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VW Teases ID.7 Tourer. Its First EV Estate

If you’re after a hatchback of Teutonic descent that ensures the planet keeps spinning on its axis and we all have enough oxygen to breathe for a few more generations, then you’re in luck right now.

Because the Volkswagen ID.3 and ID.4 exist.

As does the Golf GT/e, if you prefer your EV sensibilities to be a bit more fence-sitting in nature.

The same choices apply if you’re after all the above, only in SUV form. As there’s the Audi e-tron's and a smattering of VW hybrids which piously look over their framed headlamps and therein slightly down on us lesser mortals who haven’t fully subscribed to the dark side yet.

But what if, say, you believe that big industry isn’t playing a more significantly destructive role in the systematic dismantling of the environment than the humble motorist, but you want room inside to lay wardrobes flat.

Or perhaps have more dogs than children. Or a curious mix of both, but reaching double figures.

Then you’re currently clean out of luck as the more traditional load-lugging EV’s are pretty thin on the ground as we write. Due in part to fashion, we’d wager. And the obsession with faux off-road vehicles.

Yet VW is about to buck that trend and launch a dedicated estate car that plugs into the National Grid. Alas, it’s not a shooting brake, but it is pretty cool.

And it’s called the ID.7 Tourer.

This long-roof alternative to (yawn) electro SUV’s and hatches, will instantly become Veedub’s first estate without a combustion engine lurking beneath the surface. And obviously something we hankered after without ever realising how much up until now.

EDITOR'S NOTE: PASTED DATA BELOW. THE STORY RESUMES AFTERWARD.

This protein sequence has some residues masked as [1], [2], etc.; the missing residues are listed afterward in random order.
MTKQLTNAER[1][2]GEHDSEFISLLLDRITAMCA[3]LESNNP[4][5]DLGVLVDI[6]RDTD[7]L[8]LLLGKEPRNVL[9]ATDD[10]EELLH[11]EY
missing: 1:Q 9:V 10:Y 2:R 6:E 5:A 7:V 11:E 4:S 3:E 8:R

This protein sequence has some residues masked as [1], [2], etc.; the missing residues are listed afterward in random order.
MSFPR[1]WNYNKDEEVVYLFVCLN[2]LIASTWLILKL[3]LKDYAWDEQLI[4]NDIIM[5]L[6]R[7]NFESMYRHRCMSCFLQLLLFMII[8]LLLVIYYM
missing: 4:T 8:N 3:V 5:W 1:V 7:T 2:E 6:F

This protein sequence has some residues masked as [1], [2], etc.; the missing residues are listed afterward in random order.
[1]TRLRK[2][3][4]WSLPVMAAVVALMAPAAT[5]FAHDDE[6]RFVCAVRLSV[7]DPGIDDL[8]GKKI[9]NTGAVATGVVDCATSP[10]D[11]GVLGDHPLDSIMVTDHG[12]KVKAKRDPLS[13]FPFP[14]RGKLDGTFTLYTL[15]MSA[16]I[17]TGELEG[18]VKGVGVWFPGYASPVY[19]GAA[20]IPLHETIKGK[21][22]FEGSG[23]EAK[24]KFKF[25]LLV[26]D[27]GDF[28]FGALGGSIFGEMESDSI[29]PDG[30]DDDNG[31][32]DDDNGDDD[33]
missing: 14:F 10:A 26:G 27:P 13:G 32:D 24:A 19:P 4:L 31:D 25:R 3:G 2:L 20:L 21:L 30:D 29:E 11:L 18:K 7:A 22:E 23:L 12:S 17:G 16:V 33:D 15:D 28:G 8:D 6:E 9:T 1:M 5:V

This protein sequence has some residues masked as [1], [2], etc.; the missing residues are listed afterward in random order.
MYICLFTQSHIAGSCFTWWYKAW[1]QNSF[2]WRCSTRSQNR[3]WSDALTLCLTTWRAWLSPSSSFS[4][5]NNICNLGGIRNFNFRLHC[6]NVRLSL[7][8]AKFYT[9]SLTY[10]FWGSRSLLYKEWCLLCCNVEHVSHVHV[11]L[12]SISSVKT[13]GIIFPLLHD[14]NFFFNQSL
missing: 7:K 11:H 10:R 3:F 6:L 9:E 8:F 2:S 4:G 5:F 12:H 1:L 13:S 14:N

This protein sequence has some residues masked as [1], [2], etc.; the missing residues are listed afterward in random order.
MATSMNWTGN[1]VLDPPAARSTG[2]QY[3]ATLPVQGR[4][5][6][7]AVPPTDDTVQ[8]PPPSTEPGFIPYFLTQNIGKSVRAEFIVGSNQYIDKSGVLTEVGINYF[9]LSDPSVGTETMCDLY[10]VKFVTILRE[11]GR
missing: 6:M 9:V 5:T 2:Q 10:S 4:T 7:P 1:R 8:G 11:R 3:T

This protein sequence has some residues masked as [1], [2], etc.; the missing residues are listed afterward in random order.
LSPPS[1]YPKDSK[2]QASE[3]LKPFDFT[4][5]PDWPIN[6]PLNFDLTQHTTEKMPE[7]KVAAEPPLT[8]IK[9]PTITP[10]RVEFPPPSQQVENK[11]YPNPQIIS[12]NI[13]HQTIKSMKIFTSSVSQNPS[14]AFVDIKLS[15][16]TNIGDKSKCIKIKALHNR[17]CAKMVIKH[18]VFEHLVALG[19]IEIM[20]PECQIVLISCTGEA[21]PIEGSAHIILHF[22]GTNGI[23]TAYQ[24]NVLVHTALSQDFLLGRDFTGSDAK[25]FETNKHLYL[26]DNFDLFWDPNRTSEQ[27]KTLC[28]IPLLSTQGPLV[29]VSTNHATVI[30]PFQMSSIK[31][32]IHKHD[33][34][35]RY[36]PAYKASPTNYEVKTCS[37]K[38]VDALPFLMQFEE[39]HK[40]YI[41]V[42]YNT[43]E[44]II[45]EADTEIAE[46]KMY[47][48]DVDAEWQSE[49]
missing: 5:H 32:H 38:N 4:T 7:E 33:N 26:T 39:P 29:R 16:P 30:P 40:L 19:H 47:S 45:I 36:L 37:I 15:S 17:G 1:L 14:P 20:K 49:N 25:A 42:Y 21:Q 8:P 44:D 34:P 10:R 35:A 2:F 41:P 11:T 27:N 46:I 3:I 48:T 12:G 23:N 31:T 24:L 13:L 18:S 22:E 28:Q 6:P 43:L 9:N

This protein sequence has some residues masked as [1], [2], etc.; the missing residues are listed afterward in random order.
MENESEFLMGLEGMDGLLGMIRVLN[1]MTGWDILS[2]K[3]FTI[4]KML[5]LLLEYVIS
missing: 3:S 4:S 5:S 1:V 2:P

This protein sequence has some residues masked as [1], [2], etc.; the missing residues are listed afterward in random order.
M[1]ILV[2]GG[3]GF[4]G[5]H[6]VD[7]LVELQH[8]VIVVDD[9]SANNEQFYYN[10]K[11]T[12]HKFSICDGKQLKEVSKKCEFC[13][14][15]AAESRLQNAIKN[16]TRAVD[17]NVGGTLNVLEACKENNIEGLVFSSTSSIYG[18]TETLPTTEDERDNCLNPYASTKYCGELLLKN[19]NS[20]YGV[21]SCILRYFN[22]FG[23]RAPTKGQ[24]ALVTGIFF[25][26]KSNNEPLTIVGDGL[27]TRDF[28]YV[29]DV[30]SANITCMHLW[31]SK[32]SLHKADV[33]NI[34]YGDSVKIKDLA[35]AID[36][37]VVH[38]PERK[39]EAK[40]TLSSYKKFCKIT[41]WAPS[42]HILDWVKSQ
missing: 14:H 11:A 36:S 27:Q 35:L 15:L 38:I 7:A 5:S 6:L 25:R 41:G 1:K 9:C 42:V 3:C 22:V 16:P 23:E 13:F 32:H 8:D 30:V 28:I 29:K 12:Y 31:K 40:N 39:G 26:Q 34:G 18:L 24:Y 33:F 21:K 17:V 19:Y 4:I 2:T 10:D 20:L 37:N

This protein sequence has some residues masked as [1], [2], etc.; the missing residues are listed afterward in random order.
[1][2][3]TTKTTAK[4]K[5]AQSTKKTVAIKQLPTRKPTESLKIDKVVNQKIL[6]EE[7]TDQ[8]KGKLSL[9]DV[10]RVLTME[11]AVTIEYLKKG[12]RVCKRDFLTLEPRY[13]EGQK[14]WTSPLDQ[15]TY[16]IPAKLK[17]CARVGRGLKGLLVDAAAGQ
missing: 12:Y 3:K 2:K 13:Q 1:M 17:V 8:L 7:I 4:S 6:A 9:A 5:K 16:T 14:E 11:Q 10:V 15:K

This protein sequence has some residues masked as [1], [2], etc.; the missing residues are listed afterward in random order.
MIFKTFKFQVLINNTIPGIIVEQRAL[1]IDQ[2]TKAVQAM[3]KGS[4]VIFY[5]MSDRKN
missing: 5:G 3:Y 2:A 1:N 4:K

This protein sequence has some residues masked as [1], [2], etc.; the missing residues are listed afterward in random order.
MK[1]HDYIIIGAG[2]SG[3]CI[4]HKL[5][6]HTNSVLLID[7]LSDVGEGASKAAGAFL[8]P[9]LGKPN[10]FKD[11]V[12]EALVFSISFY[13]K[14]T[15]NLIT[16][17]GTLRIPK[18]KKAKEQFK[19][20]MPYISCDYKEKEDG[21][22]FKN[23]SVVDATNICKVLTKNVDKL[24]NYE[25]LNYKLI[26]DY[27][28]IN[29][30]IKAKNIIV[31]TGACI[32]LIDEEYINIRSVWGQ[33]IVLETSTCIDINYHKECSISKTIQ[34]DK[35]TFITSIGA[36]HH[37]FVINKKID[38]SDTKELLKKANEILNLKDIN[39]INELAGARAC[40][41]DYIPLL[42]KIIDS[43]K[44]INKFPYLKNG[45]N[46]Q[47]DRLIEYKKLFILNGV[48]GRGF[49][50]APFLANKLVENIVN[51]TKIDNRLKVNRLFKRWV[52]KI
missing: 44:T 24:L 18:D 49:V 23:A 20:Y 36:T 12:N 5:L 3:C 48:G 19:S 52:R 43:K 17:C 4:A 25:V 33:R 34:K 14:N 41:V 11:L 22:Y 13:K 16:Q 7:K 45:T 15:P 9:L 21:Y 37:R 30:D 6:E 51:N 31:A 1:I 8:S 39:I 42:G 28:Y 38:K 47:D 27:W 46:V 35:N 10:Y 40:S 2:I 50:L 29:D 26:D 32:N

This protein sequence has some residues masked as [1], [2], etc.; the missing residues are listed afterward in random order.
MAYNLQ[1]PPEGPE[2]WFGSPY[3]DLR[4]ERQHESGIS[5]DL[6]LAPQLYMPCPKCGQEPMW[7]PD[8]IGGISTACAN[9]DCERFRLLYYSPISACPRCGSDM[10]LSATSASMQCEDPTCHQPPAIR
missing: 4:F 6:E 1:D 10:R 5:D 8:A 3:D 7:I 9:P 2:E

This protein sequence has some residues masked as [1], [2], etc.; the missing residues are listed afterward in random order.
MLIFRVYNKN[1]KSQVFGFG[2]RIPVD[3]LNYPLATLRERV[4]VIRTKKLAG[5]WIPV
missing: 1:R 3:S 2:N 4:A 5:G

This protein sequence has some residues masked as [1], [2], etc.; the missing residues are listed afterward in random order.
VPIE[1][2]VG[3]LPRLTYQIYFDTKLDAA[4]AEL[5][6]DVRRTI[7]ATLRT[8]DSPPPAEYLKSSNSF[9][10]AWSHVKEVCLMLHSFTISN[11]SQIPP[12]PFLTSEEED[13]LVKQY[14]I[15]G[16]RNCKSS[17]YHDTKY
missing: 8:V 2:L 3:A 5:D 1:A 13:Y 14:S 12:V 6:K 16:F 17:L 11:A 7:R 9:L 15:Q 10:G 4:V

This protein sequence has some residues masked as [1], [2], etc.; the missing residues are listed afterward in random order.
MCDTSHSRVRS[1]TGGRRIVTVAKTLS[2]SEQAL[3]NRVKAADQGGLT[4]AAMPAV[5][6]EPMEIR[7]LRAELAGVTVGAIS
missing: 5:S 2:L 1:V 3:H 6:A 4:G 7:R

Volkswagen Estates Have Always Been A ‘Thing’, Right?


Long before Audi was referring to its family cars as ‘Avants’ and BMW going one step further with ‘Touring’, together with that doyen of estates, Volvo, VW were banging out a plethora of wagons.

If you think estate cars with brand bias, then Volkswagen automatically springs to the minds of even those who despise cars. Historically scrapping for attention with the aforementioned Volvo and that other bastion of VAG-ness, Audi. And possibly Subaru.

In VW’s case, there’s a legacy which envelops the Passat, Golf and even Polo estates, whilst in more recent times the Arteon has come into its own.

Essentially, VW is acknowledged as one of the most successful estate car manufacturers globally, an elevated position it’s earned over some six decades of producing load-luggers.

So, you could muse that Volkswagen has the equivalent of a masters degree in ‘Previous’.

And that there was always going to be a certain inevitability of ‘when’ and not ‘if’ about its debut in EV estate territory.

What Do We Know About The ID.7 Tourer At This Stage?

Not an awful lot, to be perfectly frank.

Only what we can glean from Veedub’s press site and the fact that it’s slated to be launched in Europe in 2024.

Statistically, the ID.7 Tourer will brandish a lot of practical features.